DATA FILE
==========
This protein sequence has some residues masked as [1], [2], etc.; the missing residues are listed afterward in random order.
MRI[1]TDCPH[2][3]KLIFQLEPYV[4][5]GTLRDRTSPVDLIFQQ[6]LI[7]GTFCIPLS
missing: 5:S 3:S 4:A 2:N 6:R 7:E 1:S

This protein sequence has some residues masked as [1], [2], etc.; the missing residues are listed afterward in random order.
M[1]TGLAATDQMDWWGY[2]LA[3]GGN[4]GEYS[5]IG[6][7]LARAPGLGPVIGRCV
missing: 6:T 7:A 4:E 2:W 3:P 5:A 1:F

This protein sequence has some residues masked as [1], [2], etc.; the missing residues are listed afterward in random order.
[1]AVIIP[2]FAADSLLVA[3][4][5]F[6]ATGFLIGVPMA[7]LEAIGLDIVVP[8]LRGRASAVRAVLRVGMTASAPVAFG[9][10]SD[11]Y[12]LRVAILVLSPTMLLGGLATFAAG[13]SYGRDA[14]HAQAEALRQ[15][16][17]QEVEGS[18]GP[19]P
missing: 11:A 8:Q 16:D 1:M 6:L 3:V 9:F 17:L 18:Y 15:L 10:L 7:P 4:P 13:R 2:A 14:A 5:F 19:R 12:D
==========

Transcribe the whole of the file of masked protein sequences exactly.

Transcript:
This protein sequence has some residues masked as [1], [2], etc.; the missing residues are listed afterward in random order.
MRI[1]TDCPH[2][3]KLIFQLEPYV[4][5]GTLRDRTSPVDLIFQQ[6]LI[7]GTFCIPLS
missing: 5:S 3:S 4:A 2:N 6:R 7:E 1:S

This protein sequence has some residues masked as [1], [2], etc.; the missing residues are listed afterward in random order.
M[1]TGLAATDQMDWWGY[2]LA[3]GGN[4]GEYS[5]IG[6][7]LARAPGLGPVIGRCV
missing: 6:T 7:A 4:E 2:W 3:P 5:A 1:F

This protein sequence has some residues masked as [1], [2], etc.; the missing residues are listed afterward in random order.
[1]AVIIP[2]FAADSLLVA[3][4][5]F[6]ATGFLIGVPMA[7]LEAIGLDIVVP[8]LRGRASAVRAVLRVGMTASAPVAFG[9][10]SD[11]Y[12]LRVAILVLSPTMLLGGLATFAAG[13]SYGRDA[14]HAQAEALRQ[15][16][17]QEVEGS[18]GP[19]P
missing: 11:A 8:Q 16:D 1:M 6:L 3:V 9:F 17:L 18:Y 15:L 10:L 7:P 4:P 13:R 2:A 14:A 5:F 19:R 12:D